source ~/.profile

With virtualenvwrapper in your environment, it’s finally time to make the environment.

mkvirtualenv cv -p python3

This creates a Python 3.7 environment called cv. Verify cv works with:

workon cv

If this worked correctly, the shell prompt should be prefixed with a (cv).

There’s only 1 Python requirement for OpenCV, numpy:

pip install numpy

We now have everything we need to build OpenCV from source.

Building OpenCV

Now for the tense part. We’re going to build opencv from source.

Change directory to opencv and make a build directory:

cd ~/opencv`
mkdir build
cd build

Because we’re using virtualenvwrapper, none of the correct Python files or libraries are in the PATH. Therefore, we’re going to have to hold cmake’s hand for each and every Python resource. We also need to specify that we want Python 3 with the parameter BUILD_opencv_python3=yes.

If you gain nothing from this tutorial, at least see this

OPENCV_EXTRA_MODULES_PATH=~/opencv_contrib/modules     -D ENABLE_NEON=ON     -D ENABLE_VFPV3=ON     -D 
-DPYTHON3_LIBRARY=/home/pi/.pyenv/versions/3.7.2/lib/ -D BUILD_opencv_python3=yes ..

This will take a few minutes to complete. Once finished, inspect the output. Ensure that cv Python3 interpreter and numpy package were both discovered, with the correct paths. The next step is very time-consuming, and it would be a waste if you were to compile for the wrong version.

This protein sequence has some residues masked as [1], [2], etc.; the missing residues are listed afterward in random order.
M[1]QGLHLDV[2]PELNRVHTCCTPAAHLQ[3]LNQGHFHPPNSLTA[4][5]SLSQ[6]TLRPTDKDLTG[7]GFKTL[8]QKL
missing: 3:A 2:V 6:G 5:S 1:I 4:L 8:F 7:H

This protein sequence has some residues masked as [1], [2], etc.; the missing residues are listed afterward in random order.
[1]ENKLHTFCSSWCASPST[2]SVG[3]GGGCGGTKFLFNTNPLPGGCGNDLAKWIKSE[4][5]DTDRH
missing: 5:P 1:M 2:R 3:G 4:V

Before we build, we must increase the SWAP size of the Raspberry Pi. This can be accomplished via editing some text files:

sudo nano /etc/dphys-swapfile
# set size to absolute value, leaving empty (default) then uses computed value
#   you most likely don't want this, unless you have an special disk situation

Swapsize was set from 100MB to 2048MB

This is a requirement; if this is not completed your Pi will most likely freeze during compilation. Note that having an increased SWAP size burns out your SD card faster (as there are more I/O operations). Remember to change the CONF_SWAPSIZE back down to 100 (MB).

To put the swap changes into effect, restart the dphys-swap service:

sudo /etc/init.d/dphys-swapfile stop
sudo /etc/init.d/dphys-swapfile start

Finally, after all the teasing, we’re here: building OpenCV4. The commmand is simple,

make -j4

Where -j4 says to use all 4 cores of the Pi. However, this can lead to race conditions, and I’ve personally had bad luck with it, so you can just enter make if you like.

Either way, this going to take a couple of hours. Check in every so often to make sure the device isn’t hanging. Once the process hits 100% and sends you back to the shell, you’ve officially copiled OpenCV4 for a Raspberry Pi’s ARM processor. Pat yourself on the back!

Installing OpenCV

To install the binaries, simply enter the following:

sudo make install
sudo ldconfig

(Note: Remember to reset your SWAPSIZE to 100MB and restart the SWAP service)

Link OpenCV to Python

OpenCV has been installed, but our Python installation doesn’t know about it. We need to link the library into its namespace in site-packages.

cd ~/.virtualenvs/cv/lib/python3.7/site-packages/
ln -s /usr/local/python/cv2/python-3.7/
cd ~

Test your installation

To ensure you’ve done everything right, give a trial by fire: activate the cv environment and attempt to import cv2

workon cv
>>> import cv2
>>> cv2.__version__
>>> exit()

You’re now running the latest version of Python with the most powerful Computer Vision library publicly available. Go blur some images!

This tutorial borrows heavily from Adrian Rosebrock’s Amazing OpenCV + Raspberry Pi Tutorial. He’s brilliant and one of the best resources for all Python + OpenCV content.

I also used a pyenv tutorial for a Discord Bot as a way to install Python 3.7 on the RPi.

Written on June 2, 2019